David Sealock, CEO of Petroteq Energy spoke with OILMAN’s editor, Eric Eissler, at length about the company’s innovative oil sands extraction technique which is environmentally friendly because it does not use water in the extraction process.
Crunching the Numbers
When you think about the costs of buying capital equipment, there are high associated costs with it that makes many executives reconsider purchasing new equipment until it has been fully depreciated and used—in most cases—well beyond their intended life. However, according to Sealock, “The capital cost to construct PQEs proprietary CORT (clean oil recovery technology) is the lowest in the oil sands mining sector at approximately $10,000 per flowing barrel.” He continued, “Conventional oil sands mining extraction capital costs are four and five times this amount per flowing barrel. The reason for this is that our CORT does not use water in the process.” Whereas, the conventional oil sands mining operations spend a massive amount of capital on water handling and treatment, however, it does not alleviate the environmental issue of the tailing ponds that are created by this process.
Drilling down further into the costs aspect, Sealock pointed out that Petroteq’s process is much more favorable than fracking cost on both levels: capital costs and operations costs. In terms of capital costs, “our facilities are ‘build once and produce for multi-decades’. For example, our 1000-barrel-per-day facility in Vernal, Utah has the resources available to produce for over 4 decades.” This is a one-time investment on capital equipment, with a massive ROI over a multi-decade term.
In fracking, there is the initial capital investment, however, to keep production at a constant output, capital expenditures are needed every year for DCET (drilling, completions, equipment and tie-ins). This reduces the net profit, as the payout term is always present.
Regarding operations costs, based on economies of scale of the daily production will be constant at $25-barrel-of-liquid-equivalent when we are producing more than 4,000 barrels of oil per day. Sealock further explains the multi-decade advantage, “as our operations are multi-decade, we can keep our costs constant as our operations stay the same. With fracking, in my view, there is uncertainty if a constant cost base can be achieved, as there are more elements that are needed – access to water, fracking sand, etc. I think that the industry will see more variability in fracking that our oil sands mining process provides.”
Furthermore, while Petroteq cannot control oil commodity pricing, the company is focusing on what it can control and that is operations costs. As Petroteq heads into the 2nd half of 2019, the company will look at hedge options for production as needed through forward market sales.
The First Operational Facility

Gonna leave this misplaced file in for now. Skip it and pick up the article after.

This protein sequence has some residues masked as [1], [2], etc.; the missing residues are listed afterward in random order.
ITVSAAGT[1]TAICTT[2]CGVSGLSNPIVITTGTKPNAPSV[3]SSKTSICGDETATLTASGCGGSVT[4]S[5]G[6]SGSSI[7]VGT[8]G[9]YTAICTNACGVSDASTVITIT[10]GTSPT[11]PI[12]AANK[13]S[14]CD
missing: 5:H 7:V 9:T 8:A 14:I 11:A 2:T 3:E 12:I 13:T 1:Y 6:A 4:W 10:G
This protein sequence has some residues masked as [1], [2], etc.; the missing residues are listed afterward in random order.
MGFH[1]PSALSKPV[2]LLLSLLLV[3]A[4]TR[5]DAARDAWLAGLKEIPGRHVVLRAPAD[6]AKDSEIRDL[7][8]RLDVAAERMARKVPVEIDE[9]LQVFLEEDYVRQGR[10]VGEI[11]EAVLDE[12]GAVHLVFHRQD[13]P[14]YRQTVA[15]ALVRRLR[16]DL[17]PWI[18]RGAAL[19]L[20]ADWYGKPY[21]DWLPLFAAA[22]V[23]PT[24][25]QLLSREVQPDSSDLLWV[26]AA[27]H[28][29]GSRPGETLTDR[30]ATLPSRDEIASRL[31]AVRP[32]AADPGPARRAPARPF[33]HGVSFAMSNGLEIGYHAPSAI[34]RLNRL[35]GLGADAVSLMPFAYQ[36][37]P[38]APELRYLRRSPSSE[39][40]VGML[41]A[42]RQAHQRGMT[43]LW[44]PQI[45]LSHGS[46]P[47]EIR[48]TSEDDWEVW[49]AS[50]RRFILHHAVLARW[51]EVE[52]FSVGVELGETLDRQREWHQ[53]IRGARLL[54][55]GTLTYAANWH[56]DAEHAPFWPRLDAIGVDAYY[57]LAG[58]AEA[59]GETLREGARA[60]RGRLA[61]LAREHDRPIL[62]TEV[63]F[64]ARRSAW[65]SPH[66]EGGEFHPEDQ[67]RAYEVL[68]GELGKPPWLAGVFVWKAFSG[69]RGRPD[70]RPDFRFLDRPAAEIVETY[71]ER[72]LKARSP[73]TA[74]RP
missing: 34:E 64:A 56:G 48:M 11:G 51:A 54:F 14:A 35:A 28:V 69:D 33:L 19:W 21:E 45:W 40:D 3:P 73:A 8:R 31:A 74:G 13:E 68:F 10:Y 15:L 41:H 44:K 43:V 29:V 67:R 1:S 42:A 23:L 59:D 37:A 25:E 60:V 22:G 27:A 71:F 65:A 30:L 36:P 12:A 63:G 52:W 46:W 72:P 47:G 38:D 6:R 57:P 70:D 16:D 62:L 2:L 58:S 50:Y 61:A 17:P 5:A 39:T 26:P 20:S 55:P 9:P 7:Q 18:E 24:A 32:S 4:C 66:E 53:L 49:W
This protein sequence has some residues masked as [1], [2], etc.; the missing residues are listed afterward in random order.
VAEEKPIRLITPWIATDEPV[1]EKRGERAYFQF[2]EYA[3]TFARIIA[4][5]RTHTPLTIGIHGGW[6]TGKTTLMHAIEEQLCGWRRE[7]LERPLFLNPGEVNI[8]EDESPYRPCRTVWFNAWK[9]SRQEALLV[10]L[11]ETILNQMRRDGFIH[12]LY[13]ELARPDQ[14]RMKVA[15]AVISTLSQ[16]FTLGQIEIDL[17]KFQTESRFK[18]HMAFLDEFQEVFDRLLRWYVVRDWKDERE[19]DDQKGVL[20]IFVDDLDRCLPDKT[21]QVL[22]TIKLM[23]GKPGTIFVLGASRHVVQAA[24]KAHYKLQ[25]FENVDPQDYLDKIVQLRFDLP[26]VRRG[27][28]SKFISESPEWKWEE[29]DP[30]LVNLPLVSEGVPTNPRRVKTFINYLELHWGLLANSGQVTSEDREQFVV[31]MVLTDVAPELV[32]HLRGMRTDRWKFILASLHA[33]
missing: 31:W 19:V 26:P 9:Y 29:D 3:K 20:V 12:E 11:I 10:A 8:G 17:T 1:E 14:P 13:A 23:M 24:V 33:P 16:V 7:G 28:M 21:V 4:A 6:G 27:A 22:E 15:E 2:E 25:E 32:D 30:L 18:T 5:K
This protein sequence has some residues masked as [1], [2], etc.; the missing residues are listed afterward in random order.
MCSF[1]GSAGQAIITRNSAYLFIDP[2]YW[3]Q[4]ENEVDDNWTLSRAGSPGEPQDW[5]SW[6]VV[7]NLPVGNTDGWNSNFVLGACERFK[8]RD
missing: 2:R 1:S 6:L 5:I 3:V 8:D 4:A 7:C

The first CORT facility has been up and running in Vernal, Utah.
With the success of the pilot plant and the current production at Vernal, Utah, Petroteq had the engineering data and the continuous operations experience to apply for an additional 3,000- barrels-of-oil-per-day expansion. Sealock highlights its production numbers by saying that “this will increase our production to 4,000-barrels-of-oil-per-day and as we expect State approval in the very near term, we hope to have this 3,000 barrels of oil per day expansion built and commissioned by Q1 2020 and in full operations by Q2 2020. This expansion will be the building block on how we will expand our production operations on our other assets as well as local and global potential licensing and or joint ventures we are in discussions with.”
Growing Interest and Expanding Blockchain Technology
General interest in the CORT system has been on an upward tread. This is due, in part, to the fact that there is an operational CORT facility. Technology has and will always be the catalyst that increases production at lower cost and in a much more environmentally favorable way. Petroteq’s CORT is this type of technology and it will change the way that oil sands mining is assessed in the future. Not only does Petroteq’s CORT reduce costs for oil sands extraction, both on a capital expenditure and operations costs basis, the key to the process is that it uses much less energy than many other methods of harvesting oil sands hydrocarbons. “Because it uses no water and has virtually no GHG emissions, our CORT has environmentally efficient environmental goals and is very synergistic for the industry,” Sealock summed up.
While Petroteq has been using aspects of the PB (Petrobloq Blockchain) operations in our capital expenditures, the focus on Petrobloq Blockchain has been managed by Marcus Laun, our Business Development director. The development of PB has been more centric to our work with vendors, our work with the State and in the future, with potential business partners. Since it launched around this time last year, there have not been too many updates as to its progress. It can be assured that the blockchain development has been kept under wraps in order to keep competitors from gaining any inside information as to what the company is developing.
Eissler, former editor-in- chief of Oil & Gas Engineering magazine, previously worked as an editor for Dubai-based The Oil & Gas Year Magazine.
Oil and gas operations are commonly found in remote locations far from company headquarters. Now, it's possible to monitor pump operations, collate and analyze seismic data, and track employees around the world from almost anywhere. Whether employees are in the office or in the field, the internet and related applications enable a greater multidirectional flow of information – and control – than ever before.